An added benefit is when the boat is not used for a few months the new 12v solar system keeps the 12v batteries topped off and the lithium can be disconnected completely. (Lithium batteries last longer if not kept at 100%. 40-50% is best for long term storage.)



Hope this might be useful for others.



J.
 
Scott, many of us know nothing about this type of boat, me included, so I find this educational.

Diesel-electric drives have been around a long time, as in submarines and modern-day locomotives
How do they differ from your boat and others like it?
 
Scott, many of us know nothing about this type of boat, me included, so I find this educational.

Diesel-electric drives have been around a long time, as in submarines and modern-day locomotives
How do they differ from your boat and others like it?


Hi Ken,
I have read, over the years, about various alternatives for "marrying" diesel and electric. I really don't have the knowledge or experience with these different methods to make an intelligent recommendation on which strategy might be best.


As for the GL33, it's a normal turbo diesel engine connected, in line, via a special clutch to an electric motor (which is also a generator). With this setup, one can cruise on either diesel or electric, but not both. Hope that illuminates a bit.


This little promotional video gives a pretty good overview of what I'm trying to explain -- starting at about 1:18.




Best regards,


Scott
 
[...]
I like the silence of using electric when I can. I like the low-speed/low-torque precision electric provides for maneuvering in marinas and locks. I also like having household AC current available 24/7 without having to run a generator.

I'm not trying to sell Greenlines or Solar/Hybrid options. I've created this thread simply for Greenline owners to discuss their hybrid experiences and issues, as the complexities are a step-up from traditional diesel-only boats.
[...]

I have to enthusiastically second Scott's note about silence, and about operating off-grid without a generator. Looked at from dollars alone, with current technologies, your ROI on fuel savings will never recoup the investment. The value is in the experience of being in and experiencing nature, which is what draws me to boating in the first place. And there is value to me in knowing that if I want to take a short jaunt I am not stressing cold engines or contributing CO2 for my enjoyment.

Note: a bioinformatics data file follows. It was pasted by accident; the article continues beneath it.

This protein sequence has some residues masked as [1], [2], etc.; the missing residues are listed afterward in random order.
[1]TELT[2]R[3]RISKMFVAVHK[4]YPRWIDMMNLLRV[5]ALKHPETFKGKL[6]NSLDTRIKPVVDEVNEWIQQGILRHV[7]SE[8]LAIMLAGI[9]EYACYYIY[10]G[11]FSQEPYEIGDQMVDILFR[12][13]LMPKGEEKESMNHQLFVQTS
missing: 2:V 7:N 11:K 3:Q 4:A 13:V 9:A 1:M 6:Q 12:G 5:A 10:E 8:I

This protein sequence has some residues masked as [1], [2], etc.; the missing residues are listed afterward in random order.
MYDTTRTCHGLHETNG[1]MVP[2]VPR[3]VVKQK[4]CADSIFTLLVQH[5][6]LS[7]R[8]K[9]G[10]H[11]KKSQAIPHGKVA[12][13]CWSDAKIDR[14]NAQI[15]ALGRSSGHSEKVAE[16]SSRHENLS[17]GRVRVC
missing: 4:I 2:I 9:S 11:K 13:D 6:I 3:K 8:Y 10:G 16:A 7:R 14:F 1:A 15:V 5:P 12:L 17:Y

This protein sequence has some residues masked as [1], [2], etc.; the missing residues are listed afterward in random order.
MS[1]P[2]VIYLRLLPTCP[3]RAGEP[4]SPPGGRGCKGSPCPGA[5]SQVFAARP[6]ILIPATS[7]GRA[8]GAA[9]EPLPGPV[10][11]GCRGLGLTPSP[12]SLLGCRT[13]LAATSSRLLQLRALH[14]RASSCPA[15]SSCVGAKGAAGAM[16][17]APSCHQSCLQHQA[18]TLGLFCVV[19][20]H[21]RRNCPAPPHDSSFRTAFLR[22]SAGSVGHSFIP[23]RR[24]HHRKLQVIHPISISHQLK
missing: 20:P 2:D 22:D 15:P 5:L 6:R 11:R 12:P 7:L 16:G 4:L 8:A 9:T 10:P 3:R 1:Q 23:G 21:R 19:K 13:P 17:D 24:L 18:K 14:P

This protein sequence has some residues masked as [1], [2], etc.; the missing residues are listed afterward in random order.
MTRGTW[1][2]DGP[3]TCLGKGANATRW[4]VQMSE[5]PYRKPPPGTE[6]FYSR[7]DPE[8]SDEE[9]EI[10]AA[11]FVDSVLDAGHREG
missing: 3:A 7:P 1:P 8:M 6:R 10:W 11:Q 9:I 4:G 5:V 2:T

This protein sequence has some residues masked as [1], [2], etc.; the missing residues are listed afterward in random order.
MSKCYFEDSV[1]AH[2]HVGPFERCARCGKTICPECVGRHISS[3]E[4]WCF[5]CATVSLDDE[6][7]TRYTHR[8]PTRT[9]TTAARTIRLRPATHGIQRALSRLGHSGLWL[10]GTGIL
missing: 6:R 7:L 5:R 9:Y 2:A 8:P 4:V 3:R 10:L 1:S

For me, once I learned how to maximize the benefits of a hybrid auto on my old commute, I understood the trade-offs much better, and feel like I 'get' how to use a hybrid boat in a way that delivers that quality of life, even if it costs more to buy and costs no less to get from A to B when it's over 20 miles.

Okay, enough for now. Like Scott, I'm not repping the brand. I am an enthusiast, though. Apologies in advance. ;-)
 
Victron MPPT 150/35

My Greenline 33 2014 had two relays for solar charging that did not work.

Replaced them with a VictronConnect Smart Solar MPPT 150/35 .It has the feature to transform solar cell voltages in the 60+ range to lipo battery voltage at the time . This increase in the amperage is of course as wattage is the same minus the less than 1% loss.

In sunny southwest Florida daily 3.5 to 4.5 kw go into the LIPO to replace refrigeration and cooking power consumption
 
Hi Rich,


We are here just south of you in Ft Myers. Our 2018 Greenline 39 came from the factory with that same Victron solar charger for our 4 panels. I added the bluetooth module that just plugs in and adds bluetooth connectivity. (most of the newer victron solar controllers have it built in) From the cell phone victron app I can monitor charging, view 30 day history, and change settings. It's great and I can even turn off charging entirely. I do that after getting back to our slip to keep the lipo at less than 80% in order to extend their life.


Solaris







My Greenline 33 2014 had two relays for solar charging that did not work.

Replaced them with a VictronConnect Smart Solar MPPT 150/35 .It has the feature to transform solar cell voltages in the 60+ range to lipo battery voltage at the time . This increase in the amperage is of course as wattage is the same minus the less than 1% loss.

In sunny southwest Florida daily 3.5 to 4.5 kw go into the LIPO to replace refrigeration and cooking power consumption
 
The worst nightmare of electric vehicles.

Electrical systems in general for that matter.

 
The worst nightmare of electric vehicles.

Electrical systems in general for that matter.





This is why you want to make sure you can easily monitor the status (voltage and resistance) of each of the (probably many) cells that make up your battery. If one cell starts to fail/short out, then that's where overheating and risk can begin to escalate.
 
My Greenline 33 2014 had two relays for solar charging that did not work.

Replaced them with a VictronConnect Smart Solar MPPT 150/35 .It has the feature to transform solar cell voltages in the 60+ range to lipo battery voltage at the time . This increase in the amperage is of course as wattage is the same minus the less than 1% loss.

In sunny southwest Florida daily 3.5 to 4.5 kw go into the LIPO to replace refrigeration and cooking power consumption




My 2010 GL33 came originally with an Outback solar MPPT controller/charger. While it did the job, I was never very happy with it. It was especially annoying that it would frequently lose all custom settings and go back to the Outback factory defaults fairly often. Never figured out why. But, I would be alerted to the fact that this had happened when the BMS alarm went off after shutting everything down to prevent overcharging (as the default Outback voltage limit was too high).